Lawrence Ferlinghetti at 100 – declined Hungarian PEN award

Almost 40 years ago I was a newcomer to San Francisco. On weekends we would hang out at North Beach with friends at the Caffe Trieste and always had a mandatory stop at City Lights the legendary (and cozy) bookstore on Columbus Ave. I often chatted with the tall, friendly older guy behind the cashier’s desk. He sat on a stool and handled business casually with a smile.

At that time, I didn’t know that he was Lawrence Ferlinghetti.

Soon I moved out to the suburbs and rarely visited the store. Today it is almost impossible to park in the neighborhood, a couple of years ago I came in to hear Krasznahorkai at a crowded but memorable City Lights book reading.

On March 24,, 2019 Ferlinghetti celebrated his 100th birthday. He now lives in his painting studio in the Hunters Point district of San Francisco.

Ferlinghetti in his studio

Ferlinghetti is not just a celebrated American poet, painter, publisher and owner of City Lights Bookstore; he is my hero. In 2012 he declined a 50,000 Euro Hungarian award (about $60,000) citing concerns over free speech rights and civil liberties.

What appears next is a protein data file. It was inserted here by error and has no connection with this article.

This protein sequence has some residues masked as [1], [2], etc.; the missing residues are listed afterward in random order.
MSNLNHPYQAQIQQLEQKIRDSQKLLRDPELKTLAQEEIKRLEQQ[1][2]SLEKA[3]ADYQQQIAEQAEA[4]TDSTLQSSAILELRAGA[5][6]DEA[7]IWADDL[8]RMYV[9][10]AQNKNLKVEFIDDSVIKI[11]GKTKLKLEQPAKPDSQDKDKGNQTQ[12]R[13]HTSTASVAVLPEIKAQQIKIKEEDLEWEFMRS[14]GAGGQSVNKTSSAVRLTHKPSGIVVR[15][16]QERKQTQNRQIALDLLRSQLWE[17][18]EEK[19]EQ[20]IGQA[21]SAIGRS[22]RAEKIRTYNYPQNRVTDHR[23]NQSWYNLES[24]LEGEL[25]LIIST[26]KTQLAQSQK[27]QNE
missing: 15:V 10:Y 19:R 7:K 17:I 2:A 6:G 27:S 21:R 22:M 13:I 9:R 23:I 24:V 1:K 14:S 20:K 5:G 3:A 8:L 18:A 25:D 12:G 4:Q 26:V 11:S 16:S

The Janus Pannonius International Poetry Prize was awarded by the Hungarian division of PEN, an international organization that supports the freedom to write and often campaigns to help writers who have been imprisoned or silenced.

When Ferlinghetti learned that the prize was partially funded by the Orbán government he wrote a letter expressing his concerns.

Dear Géza Szőcs,

After careful research into the Pannonius Prize and its sponsors, including the present Hungarian government, I have come to the following conclusions: Since the Prize is partially funded by the present Hungarian government, and since the policies of this right-wing regime tend toward authoritarian rule and the consequent curtailing of freedom of expression and civil liberties, I find it impossible for me to accept the Prize in the United States. Thus I must refuse the Prize in its present terms.

However, assuming the total devotion of the Hungarian PEN Club and yourself to freedom of speech and social justice, I propose that the Prize money be used to set up a fund to be administered by the Hungarian PEN Club, said fund to be devoted solely to the publication of Hungarian authors whose writings support total freedom of speech, civil rights, and social justice. These are the only terms under which I can accept the Pannonius Prize.

In defense of individual freedom and democratic institutions, I am faithfully yours,

Lawrence Ferlinghetti

Happy (belated) Birthday Lawrence Ferlinghetti!

Ginsberg, Yevtushenko and Ferlinghetti in the 1970s

György Lázár

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